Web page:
On October 1, 2008, HRH merged with Willis and began operating out of the Moline, Illinois office. Ms. Holland began working at Willis as a personal lines broker in April of 2008, under the supervision of Ms. Sullivan, and Ms. Holland took over Mr. Warren's accounts.[2] At around that time, the Hartford Policy came up for renewal, and Mr. Warren requested that Willis research the possibility of acquiring different, comparable insurance coverage for his Arkansas residence. Mr. Warren stated in his deposition that, at the time, he was looking for a policy that was competitively priced, met his needs, and at the same time was with "a good, stable company." (Warren Depo., Doc. 52-2, p. 18).

         The parties dispute whether Ms. Holland presented Mr. Warren with any policy recommendation other than the Travelers Policy. Defendants contend that Mr. Warren often ignored Ms. Holland's recommendations concerning homeowner's insurance options. Mr. Warren, on the other hand, testified that Ms. Holland offered him only one option for insuring his Arkansas home once his Hartford Policy came up for renewal: the Travelers Policy. Further, Mr. Warren claims that he trusted Ms. Holland and Willis to understand his insurance needs and offer him a comparable policy of insurance to the one he already had. In Mr. Warren's view, the water damage that his Arkansas home suffered in 2014 would have been covered under the original Hartford Policy, since that Policy did not contain a 14-day reporting exclusion for water damage. The Travelers Policy contained the exclusion, and thus was not comparable to the Hartford Policy and should not have been recommended for purchase. He also argues that, despite the fact that the Bartlett Agency changed hands over the years, the same insurance agents in the same Moline office worked closely together to service his accounts, and they should have been familiar with his properties and business needs after such a long relationship.

         For Ms. Holland's part, she admits she never read Mr. Warren's Hartford Policy, see Holland Depo., Doc. 54-6, p. 6, and she did not compare the terms and exclusions of the Hartford Policy to the Travelers Policy prior to recommending that Mr. Warren purchase the Travelers Policy. Mr. Warren contends that he relied on the relationship between himself, Ms. Holland, and Willis in deciding to take Ms. Holland's advice and purchase the Travelers Policy; and he further contends that if he had known the Travelers Policy contained a 14-day reporting requirement for water damage, he never would have purchased it. See Warren Depo., Doc. 52-2, p. 22.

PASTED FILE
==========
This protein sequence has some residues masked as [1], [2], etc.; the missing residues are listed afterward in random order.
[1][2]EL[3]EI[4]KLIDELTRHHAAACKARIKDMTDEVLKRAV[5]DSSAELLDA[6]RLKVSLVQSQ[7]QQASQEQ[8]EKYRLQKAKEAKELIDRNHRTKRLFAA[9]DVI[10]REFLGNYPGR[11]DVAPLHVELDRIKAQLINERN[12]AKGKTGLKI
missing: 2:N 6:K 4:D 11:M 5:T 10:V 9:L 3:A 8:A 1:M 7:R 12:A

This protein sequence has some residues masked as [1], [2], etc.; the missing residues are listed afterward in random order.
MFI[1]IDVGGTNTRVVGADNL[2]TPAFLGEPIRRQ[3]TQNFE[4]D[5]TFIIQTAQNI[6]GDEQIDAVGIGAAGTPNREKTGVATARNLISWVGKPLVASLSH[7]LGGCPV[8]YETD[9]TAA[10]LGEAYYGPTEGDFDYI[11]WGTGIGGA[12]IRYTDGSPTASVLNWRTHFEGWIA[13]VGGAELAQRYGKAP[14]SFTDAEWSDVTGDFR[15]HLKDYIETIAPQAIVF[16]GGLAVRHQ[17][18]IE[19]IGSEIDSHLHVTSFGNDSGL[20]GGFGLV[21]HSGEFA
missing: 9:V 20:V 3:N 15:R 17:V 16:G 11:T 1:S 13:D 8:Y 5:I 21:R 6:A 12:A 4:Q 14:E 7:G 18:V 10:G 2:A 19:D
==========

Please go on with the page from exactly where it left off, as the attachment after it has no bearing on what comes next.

Defendants point out in support of their Motion for Summary Judgment that Mr. Warren could not have had a special relationship with Ms. Holland because he never met her in person, and spoke with her only by telephone about once a year in the six years that she was his broker. Moreover, Defendants argue that Mr. Warren had no "reason to believe any other representative of Willis or its predecessors, including HRH, provided information related to the status, occupancy, vacancy, or supervision of the [Arkansas] Property to Ms. Holland when she began assisting him with placements in 2008." (Doc. 56, p. 9 (citing to Mr. Warren's deposition)). Mr. Warren disputes Defendants' contentions and points out that Ms. Holland knew or should have known that his Arkansas home was a vacation home that was not continuously occupied, since Mr. Warren's original broker, Mr. Miles, knew that fact, and Ms. Sullivan, his second broker, also knew that fact and was Ms. Holland's supervisor.

         Mr. Warren also cites to evidence to prove that Ms. Holland and Ms. Sullivan actually knew that the Arkansas home, was, in fact, a secondary home, at or around the time Ms. Holland recommended that Mr. Warren purchase the Travelers Policy. See Doc. 54-8 (email to Ms. Sullivan from May 25, 2004, discussing Arkansas home is a secondary home); Doc. 54-9 (email to Ms. Holland from Willis employee Kim Heald, dated August 16, 2010, noting that Mr. Warren expressed in a telephone conversation that "he wanted his policies the way they were with Hartford[, ] that is his IL home ... as his primary and Arkansas as his secondary"); Doc. 54-10 (notice from Travelers to Mr. Warren and Willis, dated July 29, 2011, and noting that the property insured is a "secondary home"). Attached to the Amended Complaint is an email from Ms. Sullivan, dated March 7, 2005, that indicates she knew that Mr. Warren would leave the country for periods of time. See Doc. 21-4.